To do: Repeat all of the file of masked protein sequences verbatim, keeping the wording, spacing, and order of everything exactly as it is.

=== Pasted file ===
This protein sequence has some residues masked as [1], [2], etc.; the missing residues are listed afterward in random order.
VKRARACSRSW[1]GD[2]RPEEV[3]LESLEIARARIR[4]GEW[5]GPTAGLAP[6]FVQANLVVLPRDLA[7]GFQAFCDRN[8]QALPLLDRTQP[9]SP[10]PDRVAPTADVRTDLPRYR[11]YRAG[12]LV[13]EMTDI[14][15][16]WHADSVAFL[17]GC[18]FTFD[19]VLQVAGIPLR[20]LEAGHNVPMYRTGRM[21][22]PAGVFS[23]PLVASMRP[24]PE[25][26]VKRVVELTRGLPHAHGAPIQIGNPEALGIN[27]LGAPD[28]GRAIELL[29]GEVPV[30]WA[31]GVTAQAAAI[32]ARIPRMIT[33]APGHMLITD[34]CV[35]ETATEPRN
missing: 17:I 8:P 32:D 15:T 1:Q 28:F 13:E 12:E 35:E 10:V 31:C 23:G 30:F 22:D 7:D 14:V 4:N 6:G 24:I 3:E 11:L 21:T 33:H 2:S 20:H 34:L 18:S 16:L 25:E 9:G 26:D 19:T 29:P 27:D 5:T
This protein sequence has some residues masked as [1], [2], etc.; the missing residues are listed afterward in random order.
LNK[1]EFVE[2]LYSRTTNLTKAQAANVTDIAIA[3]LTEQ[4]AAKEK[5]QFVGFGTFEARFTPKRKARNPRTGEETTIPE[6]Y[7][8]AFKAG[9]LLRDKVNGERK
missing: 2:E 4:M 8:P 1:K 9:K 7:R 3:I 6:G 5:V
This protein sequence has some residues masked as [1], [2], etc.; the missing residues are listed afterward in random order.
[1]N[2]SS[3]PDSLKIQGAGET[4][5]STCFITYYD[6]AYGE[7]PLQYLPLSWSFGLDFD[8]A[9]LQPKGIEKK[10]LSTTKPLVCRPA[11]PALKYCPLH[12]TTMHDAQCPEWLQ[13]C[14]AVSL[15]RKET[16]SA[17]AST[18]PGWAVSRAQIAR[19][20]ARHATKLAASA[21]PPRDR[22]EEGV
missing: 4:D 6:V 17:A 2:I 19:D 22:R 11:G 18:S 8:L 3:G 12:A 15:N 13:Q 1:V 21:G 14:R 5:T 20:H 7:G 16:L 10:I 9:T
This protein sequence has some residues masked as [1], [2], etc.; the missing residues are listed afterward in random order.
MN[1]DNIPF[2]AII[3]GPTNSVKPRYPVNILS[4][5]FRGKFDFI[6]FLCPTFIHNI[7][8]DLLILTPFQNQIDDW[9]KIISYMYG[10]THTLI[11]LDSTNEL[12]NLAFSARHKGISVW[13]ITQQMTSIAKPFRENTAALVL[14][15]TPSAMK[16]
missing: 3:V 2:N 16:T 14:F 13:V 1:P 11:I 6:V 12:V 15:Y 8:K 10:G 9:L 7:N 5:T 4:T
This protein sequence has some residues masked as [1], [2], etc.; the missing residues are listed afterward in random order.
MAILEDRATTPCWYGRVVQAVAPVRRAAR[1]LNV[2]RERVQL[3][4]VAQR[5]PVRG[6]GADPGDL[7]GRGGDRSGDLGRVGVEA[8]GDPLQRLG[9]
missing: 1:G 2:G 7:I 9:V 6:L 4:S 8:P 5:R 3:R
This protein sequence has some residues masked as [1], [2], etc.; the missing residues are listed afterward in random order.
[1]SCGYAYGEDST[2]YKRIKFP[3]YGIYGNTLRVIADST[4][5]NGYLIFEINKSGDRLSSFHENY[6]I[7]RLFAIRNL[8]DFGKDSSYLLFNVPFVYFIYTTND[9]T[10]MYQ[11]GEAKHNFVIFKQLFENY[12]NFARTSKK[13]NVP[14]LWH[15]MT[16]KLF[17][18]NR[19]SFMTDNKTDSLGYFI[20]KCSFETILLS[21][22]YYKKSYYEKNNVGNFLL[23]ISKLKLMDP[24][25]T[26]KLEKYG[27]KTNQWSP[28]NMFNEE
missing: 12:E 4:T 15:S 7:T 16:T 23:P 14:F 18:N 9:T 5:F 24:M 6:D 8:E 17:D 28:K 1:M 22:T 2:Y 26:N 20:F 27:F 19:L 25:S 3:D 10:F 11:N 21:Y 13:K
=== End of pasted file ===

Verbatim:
This protein sequence has some residues masked as [1], [2], etc.; the missing residues are listed afterward in random order.
VKRARACSRSW[1]GD[2]RPEEV[3]LESLEIARARIR[4]GEW[5]GPTAGLAP[6]FVQANLVVLPRDLA[7]GFQAFCDRN[8]QALPLLDRTQP[9]SP[10]PDRVAPTADVRTDLPRYR[11]YRAG[12]LV[13]EMTDI[14][15][16]WHADSVAFL[17]GC[18]FTFD[19]VLQVAGIPLR[20]LEAGHNVPMYRTGRM[21][22]PAGVFS[23]PLVASMRP[24]PE[25][26]VKRVVELTRGLPHAHGAPIQIGNPEALGIN[27]LGAPD[28]GRAIELL[29]GEVPV[30]WA[31]GVTAQAAAI[32]ARIPRMIT[33]APGHMLITD[34]CV[35]ETATEPRN
missing: 17:I 8:P 32:D 15:T 1:Q 28:F 13:E 12:E 35:E 10:V 31:C 23:G 30:F 22:D 7:D 14:V 4:N 6:G 24:I 3:E 11:L 21:T 33:H 2:S 20:H 34:L 18:S 16:L 25:E 9:G 26:D 19:T 29:P 27:D 5:T
This protein sequence has some residues masked as [1], [2], etc.; the missing residues are listed afterward in random order.
LNK[1]EFVE[2]LYSRTTNLTKAQAANVTDIAIA[3]LTEQ[4]AAKEK[5]QFVGFGTFEARFTPKRKARNPRTGEETTIPE[6]Y[7][8]AFKAG[9]LLRDKVNGERK
missing: 2:E 4:M 8:P 1:K 9:K 7:R 3:I 6:G 5:V
This protein sequence has some residues masked as [1], [2], etc.; the missing residues are listed afterward in random order.
[1]N[2]SS[3]PDSLKIQGAGET[4][5]STCFITYYD[6]AYGE[7]PLQYLPLSWSFGLDFD[8]A[9]LQPKGIEKK[10]LSTTKPLVCRPA[11]PALKYCPLH[12]TTMHDAQCPEWLQ[13]C[14]AVSL[15]RKET[16]SA[17]AST[18]PGWAVSRAQIAR[19][20]ARHATKLAASA[21]PPRDR[22]EEGV
missing: 4:D 6:V 17:A 2:I 19:D 22:R 11:G 18:S 8:L 3:G 12:A 15:N 13:Q 1:V 21:G 14:R 5:T 20:H 7:G 16:L 10:I 9:T
This protein sequence has some residues masked as [1], [2], etc.; the missing residues are listed afterward in random order.
MN[1]DNIPF[2]AII[3]GPTNSVKPRYPVNILS[4][5]FRGKFDFI[6]FLCPTFIHNI[7][8]DLLILTPFQNQIDDW[9]KIISYMYG[10]THTLI[11]LDSTNEL[12]NLAFSARHKGISVW[13]ITQQMTSIAKPFRENTAALVL[14][15]TPSAMK[16]
missing: 3:V 2:N 16:T 14:F 13:V 1:P 11:I 6:V 12:V 15:Y 8:K 10:G 9:L 7:N 5:T 4:T
This protein sequence has some residues masked as [1], [2], etc.; the missing residues are listed afterward in random order.
MAILEDRATTPCWYGRVVQAVAPVRRAAR[1]LNV[2]RERVQL[3][4]VAQR[5]PVRG[6]GADPGDL[7]GRGGDRSGDLGRVGVEA[8]GDPLQRLG[9]
missing: 1:G 2:G 7:I 9:V 6:L 4:S 8:P 5:R 3:R
This protein sequence has some residues masked as [1], [2], etc.; the missing residues are listed afterward in random order.
[1]SCGYAYGEDST[2]YKRIKFP[3]YGIYGNTLRVIADST[4][5]NGYLIFEINKSGDRLSSFHENY[6]I[7]RLFAIRNL[8]DFGKDSSYLLFNVPFVYFIYTTND[9]T[10]MYQ[11]GEAKHNFVIFKQLFENY[12]NFARTSKK[13]NVP[14]LWH[15]MT[16]KLF[17][18]NR[19]SFMTDNKTDSLGYFI[20]KCSFETILLS[21][22]YYKKSYYEKNNVGNFLL[23]ISKLKLMDP[24][25]T[26]KLEKYG[27]KTNQWSP[28]NMFNEE
missing: 12:E 4:T 15:S 7:T 16:T 23:P 14:F 18:N 9:T 5:F 24:M 6:D 8:E 17:D 28:K 1:M 22:T 2:Y 26:N 20:F 27:F 19:L 25:S 3:D 10:F 11:N 21:Y 13:K